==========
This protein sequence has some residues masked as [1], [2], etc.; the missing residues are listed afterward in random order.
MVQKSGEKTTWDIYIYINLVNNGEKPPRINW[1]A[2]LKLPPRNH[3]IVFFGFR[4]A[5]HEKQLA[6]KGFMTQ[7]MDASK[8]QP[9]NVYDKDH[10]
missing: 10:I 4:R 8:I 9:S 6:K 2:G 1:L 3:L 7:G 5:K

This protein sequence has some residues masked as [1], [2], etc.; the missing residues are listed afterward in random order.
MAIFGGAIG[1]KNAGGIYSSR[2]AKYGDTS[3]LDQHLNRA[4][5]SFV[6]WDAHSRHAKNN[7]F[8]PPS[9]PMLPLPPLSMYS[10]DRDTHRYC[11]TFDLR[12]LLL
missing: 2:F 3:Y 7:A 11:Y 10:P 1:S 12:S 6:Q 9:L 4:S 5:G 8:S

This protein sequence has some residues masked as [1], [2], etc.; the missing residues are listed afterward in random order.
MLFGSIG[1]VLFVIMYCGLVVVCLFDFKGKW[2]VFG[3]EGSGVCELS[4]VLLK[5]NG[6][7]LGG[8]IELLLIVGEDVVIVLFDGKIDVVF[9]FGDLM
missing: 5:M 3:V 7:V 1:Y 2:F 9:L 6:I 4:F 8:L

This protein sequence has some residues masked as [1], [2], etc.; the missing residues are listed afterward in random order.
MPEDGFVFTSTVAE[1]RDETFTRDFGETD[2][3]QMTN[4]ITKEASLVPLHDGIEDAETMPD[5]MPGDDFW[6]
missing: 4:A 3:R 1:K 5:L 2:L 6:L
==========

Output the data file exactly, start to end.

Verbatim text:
This protein sequence has some residues masked as [1], [2], etc.; the missing residues are listed afterward in random order.
MVQKSGEKTTWDIYIYINLVNNGEKPPRINW[1]A[2]LKLPPRNH[3]IVFFGFR[4]A[5]HEKQLA[6]KGFMTQ[7]MDASK[8]QP[9]NVYDKDH[10]
missing: 10:I 4:R 8:I 9:S 6:K 2:G 1:L 3:L 7:G 5:K

This protein sequence has some residues masked as [1], [2], etc.; the missing residues are listed afterward in random order.
MAIFGGAIG[1]KNAGGIYSSR[2]AKYGDTS[3]LDQHLNRA[4][5]SFV[6]WDAHSRHAKNN[7]F[8]PPS[9]PMLPLPPLSMYS[10]DRDTHRYC[11]TFDLR[12]LLL
missing: 2:F 3:Y 7:A 11:Y 10:P 1:S 12:S 6:Q 9:L 4:S 5:G 8:S

This protein sequence has some residues masked as [1], [2], etc.; the missing residues are listed afterward in random order.
MLFGSIG[1]VLFVIMYCGLVVVCLFDFKGKW[2]VFG[3]EGSGVCELS[4]VLLK[5]NG[6][7]LGG[8]IELLLIVGEDVVIVLFDGKIDVVF[9]FGDLM
missing: 5:M 3:V 7:V 1:Y 2:F 9:L 6:I 4:F 8:L

This protein sequence has some residues masked as [1], [2], etc.; the missing residues are listed afterward in random order.
MPEDGFVFTSTVAE[1]RDETFTRDFGETD[2][3]QMTN[4]ITKEASLVPLHDGIEDAETMPD[5]MPGDDFW[6]
missing: 4:A 3:R 1:K 5:L 2:L 6:L